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I was watching a video of someone using his smartphone and a custom designed coil to make a metal detector.

The smartphone was connected to the coil via headphone jack.

I couldn't understand how he managed to convert audio signals into radio waves using the app on his phone.

Is this even possible or practical?

PS: Link below to the video

https://youtu.be/xkkI8Qhvf8Y

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  • \$\begingroup\$ there are a lot of these radio transmitters for sale .... here is an example .... walmart.com/c/kp/car-fm-transmitters \$\endgroup\$ – jsotola Apr 30 '19 at 4:33
  • \$\begingroup\$ Most cellphones have a very sensitive magnetometer in them, there are various Apps that allow detection of wiring or metal objects. It's certainly not impossible that the audio output fed to a coil could improve the detection capability. If you feed the audio into a coil you will certainly create an EM field (albeit a weak field). But you didn't supply a link to check this out. \$\endgroup\$ – Jack Creasey Apr 30 '19 at 5:42
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It should be possible to build a metal detector using just a smartphone.

Metal detectors don't use radio frequencies. This overview shows the frequencies used by various commercially available metal detectors.

Excerpt:

enter image description here

All of the frequencies used are within the abilities of the earphone output of a typical smartphone.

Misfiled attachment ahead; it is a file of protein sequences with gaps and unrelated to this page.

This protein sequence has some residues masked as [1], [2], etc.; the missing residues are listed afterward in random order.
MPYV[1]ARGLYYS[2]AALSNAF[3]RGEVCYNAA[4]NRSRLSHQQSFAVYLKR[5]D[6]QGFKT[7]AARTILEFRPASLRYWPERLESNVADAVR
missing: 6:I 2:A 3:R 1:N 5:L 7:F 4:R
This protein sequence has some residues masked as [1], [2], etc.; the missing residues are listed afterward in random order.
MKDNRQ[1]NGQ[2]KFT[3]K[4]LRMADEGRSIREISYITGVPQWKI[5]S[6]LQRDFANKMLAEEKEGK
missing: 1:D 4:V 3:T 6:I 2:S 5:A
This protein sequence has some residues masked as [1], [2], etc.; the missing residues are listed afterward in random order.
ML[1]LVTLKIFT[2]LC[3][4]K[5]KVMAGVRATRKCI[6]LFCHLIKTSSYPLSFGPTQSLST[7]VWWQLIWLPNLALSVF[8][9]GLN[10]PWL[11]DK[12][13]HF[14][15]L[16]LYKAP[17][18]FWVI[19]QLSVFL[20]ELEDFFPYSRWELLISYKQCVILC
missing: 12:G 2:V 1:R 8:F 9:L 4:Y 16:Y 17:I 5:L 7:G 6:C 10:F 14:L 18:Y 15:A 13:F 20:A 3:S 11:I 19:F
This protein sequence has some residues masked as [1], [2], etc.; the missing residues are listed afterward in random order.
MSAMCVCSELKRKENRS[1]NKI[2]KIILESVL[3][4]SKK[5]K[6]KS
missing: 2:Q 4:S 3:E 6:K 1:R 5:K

You would have to change the operating principle somewhat, but it should be possible.

Typical metal detectors operate by using the search coils in an oscillator. The frequency of the generated signal is compared to the frequency of a second oscillator whose frequency is controlled by the operator.

Twist the knob on the manual oscillator until the unit stops squealing. Both oscillators are now at the same frequency.

If you bring a piece of metal near the search coil, you will change the frequency of that oscillator.

Your smartphone can't operate that way. You don't have an oscillator for the search coil, you have a generated signal driving the search coil.

The phone generates a fixed frequency signal and transmits it through a coil. You have a second coil connected to the microphone input as a detector.

In the phone, you have a program that generates the search tone and "listens" to how loud the received signal is.

In free space, it will have a particular "volume" that it hears from its transmit coil.

If you bring a piece of metal near the coil, the received signal will get louder (or quieter.)

Your software detects the changes in "volume" and changes the display accordingly.

Since you only need one earphone output to drive the coil, you have the second one free to make sounds to indicate the detected metal. If you try, you could probably make it sound like a typical metal detector.


Not to say the youtube video is real. It could still be a fake by someone with more video editing skills than electronics skills.


Now that you've posted the link, I can tell you that it probably works quite well and is no fake.

You video is a test of a detector made by Akyor.

Not a fake, and probably uses a different principle than the ideas I described above.

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  • \$\begingroup\$ Thanks for all the inputs. @JRE thanks a lot for the clarification. \$\endgroup\$ – Sam Kam Apr 30 '19 at 6:33
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The most likely scenario is that the video is fake. There are a lot of fake electronics videos on Youtube.

While it is technically possible to build a metal detector circuit that connected to a smartphone's headphone port, doing so would require a significant amount of external circuitry and a power source for that circuitry, not just a coil ("custom designed" or otherwise).

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